It is with the support or based on this gross mind that we experience the various sensations, the root of which is found in the karmic seeds of our mental continuum. When we talk about feeling good or bad conventionally, we do it on a gross level.

Included in the subtle mind, there are various levels. There is a gross level that manifests itself in afflictive emotions such as hate, attachment, pride, envy, etc., adding up an extensive number of mental factors. In addition, so-called 80 indicative conceptions are also part of the subtle mind, and there is a more subtle mental level that is the Clear Light. This manifests itself at the time of death until it enters the intermediate or bard state; The nature of this subtle mind is neutral, it is neither of happiness nor of suffering.

The mental awareness of these sensations corresponds to the subtle level: the grossest mind stops working when we fall asleep, and it works again when we wake up, there is no awareness of the 5 sensory perceptions when sleeping, only consciousness operates mental that is able to capture the pleasant, unpleasant or neutral sensations due to the dreams we may have.

We can also discern between a gross level, a subtle level and a very subtle level of the mind. The sensory perceptions connected to the respective organs correspond to the grossest level of the mind.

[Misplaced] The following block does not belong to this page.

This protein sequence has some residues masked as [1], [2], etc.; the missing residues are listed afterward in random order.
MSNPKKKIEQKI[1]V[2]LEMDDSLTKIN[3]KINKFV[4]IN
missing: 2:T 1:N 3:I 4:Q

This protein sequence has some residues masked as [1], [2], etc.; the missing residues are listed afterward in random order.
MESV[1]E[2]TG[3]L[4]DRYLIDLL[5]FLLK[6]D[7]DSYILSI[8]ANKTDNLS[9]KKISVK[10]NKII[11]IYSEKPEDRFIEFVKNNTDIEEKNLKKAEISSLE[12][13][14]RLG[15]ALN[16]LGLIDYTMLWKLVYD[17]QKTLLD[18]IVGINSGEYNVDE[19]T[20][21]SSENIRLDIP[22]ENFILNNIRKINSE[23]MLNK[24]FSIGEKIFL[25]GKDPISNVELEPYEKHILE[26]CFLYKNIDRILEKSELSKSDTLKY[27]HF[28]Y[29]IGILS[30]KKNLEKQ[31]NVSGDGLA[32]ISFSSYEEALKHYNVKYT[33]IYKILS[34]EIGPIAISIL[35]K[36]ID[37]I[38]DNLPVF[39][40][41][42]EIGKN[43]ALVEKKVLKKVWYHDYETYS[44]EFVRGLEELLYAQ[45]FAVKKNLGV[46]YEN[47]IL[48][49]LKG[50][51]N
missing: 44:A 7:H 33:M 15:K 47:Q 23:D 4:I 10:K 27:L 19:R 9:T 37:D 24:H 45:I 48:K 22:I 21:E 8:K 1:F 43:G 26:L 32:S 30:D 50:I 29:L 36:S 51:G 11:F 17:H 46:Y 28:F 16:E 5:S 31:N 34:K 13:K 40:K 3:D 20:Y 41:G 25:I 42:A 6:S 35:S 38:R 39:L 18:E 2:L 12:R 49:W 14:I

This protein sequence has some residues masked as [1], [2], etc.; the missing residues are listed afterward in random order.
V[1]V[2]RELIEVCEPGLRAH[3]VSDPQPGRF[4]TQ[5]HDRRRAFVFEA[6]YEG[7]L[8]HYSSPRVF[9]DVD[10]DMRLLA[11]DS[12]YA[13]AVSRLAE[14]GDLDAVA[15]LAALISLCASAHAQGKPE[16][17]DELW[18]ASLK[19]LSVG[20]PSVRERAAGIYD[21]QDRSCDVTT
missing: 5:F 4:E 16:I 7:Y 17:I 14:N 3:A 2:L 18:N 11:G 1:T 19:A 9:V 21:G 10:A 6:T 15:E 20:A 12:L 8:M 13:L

Its function is to perceive and distinguish the phenomena: forms, sounds, tastes, tactile sensations, etc., for this the mind is trained. Likewise, the mind is beyond the body, governs us, thinks and decides previously what the body does, we obey the orders of the mind; the word and the body are something like the servants of the mind.

Some say that the mind is part of the body, that it is the brain or that it is the heart. Any of these beliefs is wrong. The physical organs of the body can be seen, analyzed, photographed, studied empirically; but in the case of the mind or its continuity, it must be said that its origin lies in the beginningless.

We all know how to discriminate between a more pleasant or less pleasant sensation, but that does not mean that the mental mechanisms are known; The proof is that animals also have the ability to discern between satisfaction and dissatisfaction.

The basic rule given by the Buddha is to avoid negativity, practice virtue and control one's mind.
If the mind itself is not mastered, it will be more exposed to imbalances and mental suffering than in a situation of disciplined self-control of the mind.

The Buddha said that no one but oneself can be the master himself, and that as all phenomena depend on the mind, it is convenient for us to know how our internal or mental mechanisms work.

To cure them, surgical methods, medicines, etc. are not enough. Since they are internal or mental problems or imbalances, also with the mind and internal work they will have to be addressed.

“We are all affected in general by these problems, although they are much more common to western people than eastern people.